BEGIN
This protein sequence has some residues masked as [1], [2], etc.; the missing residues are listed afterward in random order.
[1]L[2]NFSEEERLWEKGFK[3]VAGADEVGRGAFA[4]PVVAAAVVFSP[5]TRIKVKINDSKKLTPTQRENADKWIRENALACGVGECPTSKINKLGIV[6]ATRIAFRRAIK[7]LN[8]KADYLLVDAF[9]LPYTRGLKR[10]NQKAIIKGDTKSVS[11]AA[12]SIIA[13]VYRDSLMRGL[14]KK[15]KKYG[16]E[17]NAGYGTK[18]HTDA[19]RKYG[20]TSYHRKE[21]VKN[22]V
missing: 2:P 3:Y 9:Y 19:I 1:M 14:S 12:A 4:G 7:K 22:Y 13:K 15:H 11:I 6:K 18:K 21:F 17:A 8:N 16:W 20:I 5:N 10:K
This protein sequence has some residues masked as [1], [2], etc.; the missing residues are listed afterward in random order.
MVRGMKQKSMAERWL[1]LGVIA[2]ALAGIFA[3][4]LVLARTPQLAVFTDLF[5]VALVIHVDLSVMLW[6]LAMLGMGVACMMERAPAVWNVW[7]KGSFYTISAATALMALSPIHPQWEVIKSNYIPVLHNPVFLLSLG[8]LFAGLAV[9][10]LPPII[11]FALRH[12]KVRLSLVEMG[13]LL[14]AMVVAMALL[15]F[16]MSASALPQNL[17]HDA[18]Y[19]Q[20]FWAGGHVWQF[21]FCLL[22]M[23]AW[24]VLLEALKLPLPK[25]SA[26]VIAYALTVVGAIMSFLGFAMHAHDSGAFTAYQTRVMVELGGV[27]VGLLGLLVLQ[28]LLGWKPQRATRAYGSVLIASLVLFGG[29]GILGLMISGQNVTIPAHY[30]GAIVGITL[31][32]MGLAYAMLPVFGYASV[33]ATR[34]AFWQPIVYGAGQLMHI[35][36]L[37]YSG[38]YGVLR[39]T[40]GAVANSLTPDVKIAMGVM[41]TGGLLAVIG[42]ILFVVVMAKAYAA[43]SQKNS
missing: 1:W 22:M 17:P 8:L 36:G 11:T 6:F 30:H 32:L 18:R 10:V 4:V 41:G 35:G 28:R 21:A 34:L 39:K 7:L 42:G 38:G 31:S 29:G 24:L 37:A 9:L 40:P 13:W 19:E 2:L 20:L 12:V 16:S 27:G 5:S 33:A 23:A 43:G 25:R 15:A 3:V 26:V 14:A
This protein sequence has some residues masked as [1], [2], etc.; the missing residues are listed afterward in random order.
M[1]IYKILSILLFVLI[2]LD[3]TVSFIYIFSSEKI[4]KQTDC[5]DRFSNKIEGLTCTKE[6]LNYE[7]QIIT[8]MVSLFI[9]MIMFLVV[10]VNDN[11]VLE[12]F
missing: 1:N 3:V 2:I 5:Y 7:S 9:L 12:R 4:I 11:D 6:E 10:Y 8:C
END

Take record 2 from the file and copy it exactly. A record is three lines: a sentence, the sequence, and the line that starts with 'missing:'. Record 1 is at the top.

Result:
This protein sequence has some residues masked as [1], [2], etc.; the missing residues are listed afterward in random order.
MVRGMKQKSMAERWL[1]LGVIA[2]ALAGIFA[3][4]LVLARTPQLAVFTDLF[5]VALVIHVDLSVMLW[6]LAMLGMGVACMMERAPAVWNVW[7]KGSFYTISAATALMALSPIHPQWEVIKSNYIPVLHNPVFLLSLG[8]LFAGLAV[9][10]LPPII[11]FALRH[12]KVRLSLVEMG[13]LL[14]AMVVAMALL[15]F[16]MSASALPQNL[17]HDA[18]Y[19]Q[20]FWAGGHVWQF[21]FCLL[22]M[23]AW[24]VLLEALKLPLPK[25]SA[26]VIAYALTVVGAIMSFLGFAMHAHDSGAFTAYQTRVMVELGGV[27]VGLLGLLVLQ[28]LLGWKPQRATRAYGSVLIASLVLFGG[29]GILGLMISGQNVTIPAHY[30]GAIVGITL[31][32]MGLAYAMLPVFGYASV[33]ATR[34]AFWQPIVYGAGQLMHI[35][36]L[37]YSG[38]YGVLR[39]T[40]GAVANSLTPDVKIAMGVM[41]TGGLLAVIG[42]ILFVVVMAKAYAA[43]SQKNS
missing: 1:W 22:M 17:P 8:L 36:G 11:T 6:F 30:H 32:L 18:R 10:V 4:V 41:G 35:G 28:R 21:A 34:L 39:K 7:L 42:G 38:G 31:S 29:G 24:L 37:A 9:L 40:P 13:W 19:E 2:L 20:L 12:V 16:S 27:G 5:S 33:A 23:A 43:G 25:R 15:A 3:V 26:V 14:A